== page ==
In 1960, Dr. Gardner and Vincent Tovell prepared the blueprint plan for the National Theatre School of Canada, which has become the Canadian centre of excellence in theatre training. Many of Canada’s most important theatre, performance, film, and television artists have been trained at the school. He leaves a lasting legacy for the young artists who graduate every year from the National Theatre School, and for the many Canadian theatres he helped to launch and which continue to inspire audiences to this day.

Photo: Northernstars

Dr. Gardner's contributions to Canadian Theatre are numerous, but among them, he was Artistic Director for Vancouver Playhouse (1969) and during his tenure as Theatre Officer for the Canada Council for the Arts (1971-1972), David was instrumental in launching a new era of alternative and Indigenous theatre, introducing and subsidizing 25 new Alternative Theatre companies across Canada.

Dr. Gardner returned to academic life in the mid-1970s, taking first an MA (1974) and then a Ph.D. (1983) in Canadian Theatre History at the University of Toronto, where he also taught and directed. He lectured at York University, the National Theatre School of Canada, and for 20 years taught the ‘Acting for Camera’ course at George Brown College. During this time, he also appeared in productions.

The receiver of numerous awards, it is especially his generosity, humility, loyalty, and strength in the face of adversity for which he will be remembered in our collective memory and the School is infinitely grateful to him for his contribution to the well-being of Canadian theatre training.

Photo: Erik Christensen/THE GLOBE AND MAIL
Make a donation in memory of David Gardner


Lifetime Governor (since October 2000)
Director of NTS (1991-1997)
Artistic Director of the French Section (1997-2000)
Recipient of the Gascon-Thomas Award (2008)


Monique Mercure was one of Quebec's greatest cultural icons and an important figure in the history of the National Theatre School.

Artistic Director (1997-2000), Director (1991-1997), and Lifetime Governor (since October 2000) of NTS, Monique Mercure also had a prolific career in theatre, film and television, and won many prestigious awards for her involvement in the performing arts.

In 1993, she won the Governor General's Performing Arts Award, the Prix Denise-Pelletier, and the Gascon-Roux Award for the role of Hécube in Les Troyennes (The Trojan Women) by Euripides at the Théâtre du Nouveau Monde. Then, in 2010, she was awarded the title of Grand Officer of the Ordre national du Québec in recognition of her lifetime career.

Credit for the photo on the left: Serge Gauvin

Monique Mercure began her career in theatre in 1960 with her first role in the play L'Opéra de quat'sous at the Théâtre du Nouveau Monde. One of the great moments of the stage, for which she is still famous today, is when she played Albertine at 70 in Michel Tremblay's play Albertine en cinq temps.

In film, one of the greatest roles of her career is undoubtedly the one of Rose-Aimée Martin in the film J.A. Martin photographe (1976) by director Jean Beaudin. It was for this role that she won the Best Actress Award at the Cannes Film Festival, making her the first actress from Quebec to ever receive this award.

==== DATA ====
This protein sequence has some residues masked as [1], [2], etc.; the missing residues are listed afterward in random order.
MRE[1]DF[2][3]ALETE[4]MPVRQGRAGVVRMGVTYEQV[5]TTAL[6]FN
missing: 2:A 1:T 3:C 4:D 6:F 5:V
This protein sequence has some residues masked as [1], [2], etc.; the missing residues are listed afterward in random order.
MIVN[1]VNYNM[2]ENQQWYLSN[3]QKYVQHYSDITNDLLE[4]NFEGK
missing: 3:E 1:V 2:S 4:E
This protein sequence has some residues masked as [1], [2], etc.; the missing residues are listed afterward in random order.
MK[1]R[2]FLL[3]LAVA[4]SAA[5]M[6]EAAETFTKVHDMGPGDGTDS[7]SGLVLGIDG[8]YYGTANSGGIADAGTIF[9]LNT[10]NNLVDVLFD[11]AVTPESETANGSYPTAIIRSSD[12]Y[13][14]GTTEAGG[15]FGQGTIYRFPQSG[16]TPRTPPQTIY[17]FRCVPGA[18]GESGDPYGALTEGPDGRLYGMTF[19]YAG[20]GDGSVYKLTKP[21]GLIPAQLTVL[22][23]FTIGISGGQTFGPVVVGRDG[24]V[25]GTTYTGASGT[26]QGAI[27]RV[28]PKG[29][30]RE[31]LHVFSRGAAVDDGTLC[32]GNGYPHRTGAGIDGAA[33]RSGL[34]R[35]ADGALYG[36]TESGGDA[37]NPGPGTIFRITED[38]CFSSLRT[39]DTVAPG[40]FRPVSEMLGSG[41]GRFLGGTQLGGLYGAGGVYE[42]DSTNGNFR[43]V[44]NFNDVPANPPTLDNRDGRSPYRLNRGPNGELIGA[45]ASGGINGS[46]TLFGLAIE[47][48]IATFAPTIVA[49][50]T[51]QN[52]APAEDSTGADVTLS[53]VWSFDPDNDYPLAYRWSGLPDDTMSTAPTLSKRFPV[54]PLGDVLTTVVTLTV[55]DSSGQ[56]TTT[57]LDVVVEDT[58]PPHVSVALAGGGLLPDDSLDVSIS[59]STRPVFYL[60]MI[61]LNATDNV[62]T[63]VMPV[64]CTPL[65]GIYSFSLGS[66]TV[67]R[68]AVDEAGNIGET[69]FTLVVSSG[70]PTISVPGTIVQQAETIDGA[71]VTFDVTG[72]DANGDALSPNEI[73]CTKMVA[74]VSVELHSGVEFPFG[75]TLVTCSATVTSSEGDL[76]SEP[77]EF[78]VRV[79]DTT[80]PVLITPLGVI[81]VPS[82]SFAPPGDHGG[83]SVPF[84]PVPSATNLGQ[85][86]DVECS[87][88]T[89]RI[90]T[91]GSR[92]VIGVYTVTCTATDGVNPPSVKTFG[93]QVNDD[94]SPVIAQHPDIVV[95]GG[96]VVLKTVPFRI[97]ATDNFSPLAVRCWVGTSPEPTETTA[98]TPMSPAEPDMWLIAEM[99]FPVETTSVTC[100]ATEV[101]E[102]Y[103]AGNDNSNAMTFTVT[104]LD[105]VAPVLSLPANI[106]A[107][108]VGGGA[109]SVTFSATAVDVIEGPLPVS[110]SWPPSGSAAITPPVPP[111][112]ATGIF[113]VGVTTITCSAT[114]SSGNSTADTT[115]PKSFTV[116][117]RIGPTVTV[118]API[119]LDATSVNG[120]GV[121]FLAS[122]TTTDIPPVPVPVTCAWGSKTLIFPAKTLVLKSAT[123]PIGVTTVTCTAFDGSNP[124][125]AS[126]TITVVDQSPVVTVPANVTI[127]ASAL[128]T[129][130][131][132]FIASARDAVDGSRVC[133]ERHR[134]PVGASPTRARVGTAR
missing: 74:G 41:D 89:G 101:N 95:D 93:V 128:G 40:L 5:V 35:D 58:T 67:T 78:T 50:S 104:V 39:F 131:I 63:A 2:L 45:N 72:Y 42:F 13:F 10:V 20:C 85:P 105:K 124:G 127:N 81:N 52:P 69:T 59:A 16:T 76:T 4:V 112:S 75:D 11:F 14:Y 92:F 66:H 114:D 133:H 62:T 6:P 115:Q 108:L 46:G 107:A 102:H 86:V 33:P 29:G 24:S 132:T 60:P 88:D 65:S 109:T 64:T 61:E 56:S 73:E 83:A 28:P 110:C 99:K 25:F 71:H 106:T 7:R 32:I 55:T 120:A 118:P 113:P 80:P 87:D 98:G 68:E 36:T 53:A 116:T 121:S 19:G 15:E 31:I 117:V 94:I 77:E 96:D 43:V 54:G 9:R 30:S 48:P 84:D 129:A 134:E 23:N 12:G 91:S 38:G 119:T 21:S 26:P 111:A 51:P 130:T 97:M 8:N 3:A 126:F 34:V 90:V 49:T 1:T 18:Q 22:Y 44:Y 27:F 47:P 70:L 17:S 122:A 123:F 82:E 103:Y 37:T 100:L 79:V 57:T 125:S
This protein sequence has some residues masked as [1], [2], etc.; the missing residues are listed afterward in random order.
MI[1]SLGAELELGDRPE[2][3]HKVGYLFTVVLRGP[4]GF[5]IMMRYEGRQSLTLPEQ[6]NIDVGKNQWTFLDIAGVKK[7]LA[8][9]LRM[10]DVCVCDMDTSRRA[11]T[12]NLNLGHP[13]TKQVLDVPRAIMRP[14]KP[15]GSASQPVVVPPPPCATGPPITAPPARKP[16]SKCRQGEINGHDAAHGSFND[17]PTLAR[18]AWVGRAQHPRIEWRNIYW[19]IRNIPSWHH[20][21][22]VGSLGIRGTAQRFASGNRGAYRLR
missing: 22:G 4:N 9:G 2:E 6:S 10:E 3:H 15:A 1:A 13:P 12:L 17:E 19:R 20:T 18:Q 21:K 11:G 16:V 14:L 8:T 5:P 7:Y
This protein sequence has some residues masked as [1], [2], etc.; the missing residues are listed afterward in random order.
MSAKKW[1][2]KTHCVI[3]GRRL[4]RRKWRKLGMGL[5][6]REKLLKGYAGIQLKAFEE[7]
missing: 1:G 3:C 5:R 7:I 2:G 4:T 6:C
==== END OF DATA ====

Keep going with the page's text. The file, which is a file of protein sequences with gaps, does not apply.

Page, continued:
In television, she distinguished herself in Providence and Mémoires vives, two successful series broadcast by Radio-Canada.

She will be remembered as a great performer but also as a woman of daring and dedication.

Photo on the left: Monique Mercure and Marc Béland at the Théâtre du Rideau Vert, photo by Guy Dubois.
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Director of the Interprétation and Écriture dramatique programs (1980-1985)
Assistant to the Interprétation program director (1971 to 1980)
Teacher in the Interprétation program 
Recipient of the Gascon-Thomas Award (1992)

"We all have a little bit of Michelle Rossignol in us. She's had a huge influence on us."

- René Richard Cyr (Interprétation, 1980)

Michelle Rossignol was an actress, director, and artistic director. She was also an important artist in the history of NTS and had a prolific career in theatre, film, and television.

Michelle Rossignol taught in the Interprétation program for several years, and then from 1971 to 1980, she became Assistant Director of the Interprétation program and finally held the position of Director of the Interprétation and Écriture dramatique programs until 1985.

Quebec's arts and culture was always close to her heart and she was head of the Centre du Théâtre d'Aujourd'hui from 1988 to 1998, the only theatre devoted entirely to Quebec dramaturgy. She also received numerous awards and distinctions that show her commitment to promoting Quebec theatre: the Victor-Morin prize from the Société Saint-Jean-Baptiste (1982), the Coopérants trophy, the Gascon-Thomas Award from the National Theatre School (1992), and she was also made an Officer of the Order of Canada and a chevalier of the Ordre national du Québec (2001).

She will be remembered as an energetic, spirited, lively woman and an actress of immense talent.

Photo credit: La Presse
On the photo: Gilles Renaud (Interprétation 1967) and Michelle Rossignol
Make a donation in memory of Michelle Rossignol